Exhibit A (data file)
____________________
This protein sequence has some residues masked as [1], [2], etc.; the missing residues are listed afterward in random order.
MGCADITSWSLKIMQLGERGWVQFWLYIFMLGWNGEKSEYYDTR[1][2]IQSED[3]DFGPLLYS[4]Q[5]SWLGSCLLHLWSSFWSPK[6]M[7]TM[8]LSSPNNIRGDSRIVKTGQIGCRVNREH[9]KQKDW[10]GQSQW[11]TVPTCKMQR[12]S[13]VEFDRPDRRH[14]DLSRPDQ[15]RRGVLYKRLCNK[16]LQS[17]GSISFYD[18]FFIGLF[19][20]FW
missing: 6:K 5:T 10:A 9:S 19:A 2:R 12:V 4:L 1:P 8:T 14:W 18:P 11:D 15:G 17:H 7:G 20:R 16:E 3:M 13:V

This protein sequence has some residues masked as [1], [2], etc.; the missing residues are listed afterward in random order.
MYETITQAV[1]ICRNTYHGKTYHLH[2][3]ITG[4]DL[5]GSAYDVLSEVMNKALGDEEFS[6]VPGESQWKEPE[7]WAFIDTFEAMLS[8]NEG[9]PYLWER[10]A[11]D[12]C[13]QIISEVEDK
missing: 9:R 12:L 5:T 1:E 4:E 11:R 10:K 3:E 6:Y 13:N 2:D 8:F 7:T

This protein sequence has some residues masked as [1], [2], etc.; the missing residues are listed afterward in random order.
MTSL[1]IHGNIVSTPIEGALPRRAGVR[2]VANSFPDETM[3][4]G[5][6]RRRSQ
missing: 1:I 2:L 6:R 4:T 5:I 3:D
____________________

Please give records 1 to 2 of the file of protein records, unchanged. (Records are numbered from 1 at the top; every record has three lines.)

This protein sequence has some residues masked as [1], [2], etc.; the missing residues are listed afterward in random order.
MGCADITSWSLKIMQLGERGWVQFWLYIFMLGWNGEKSEYYDTR[1][2]IQSED[3]DFGPLLYS[4]Q[5]SWLGSCLLHLWSSFWSPK[6]M[7]TM[8]LSSPNNIRGDSRIVKTGQIGCRVNREH[9]KQKDW[10]GQSQW[11]TVPTCKMQR[12]S[13]VEFDRPDRRH[14]DLSRPDQ[15]RRGVLYKRLCNK[16]LQS[17]GSISFYD[18]FFIGLF[19][20]FW
missing: 6:K 5:T 10:A 9:S 19:A 2:R 12:V 4:L 1:P 8:T 14:W 18:P 11:D 15:G 17:H 7:G 20:R 16:E 3:M 13:V

This protein sequence has some residues masked as [1], [2], etc.; the missing residues are listed afterward in random order.
MYETITQAV[1]ICRNTYHGKTYHLH[2][3]ITG[4]DL[5]GSAYDVLSEVMNKALGDEEFS[6]VPGESQWKEPE[7]WAFIDTFEAMLS[8]NEG[9]PYLWER[10]A[11]D[12]C[13]QIISEVEDK
missing: 9:R 12:L 5:T 1:E 4:E 11:R 10:K 3:E 6:Y 13:N 2:D 8:F 7:T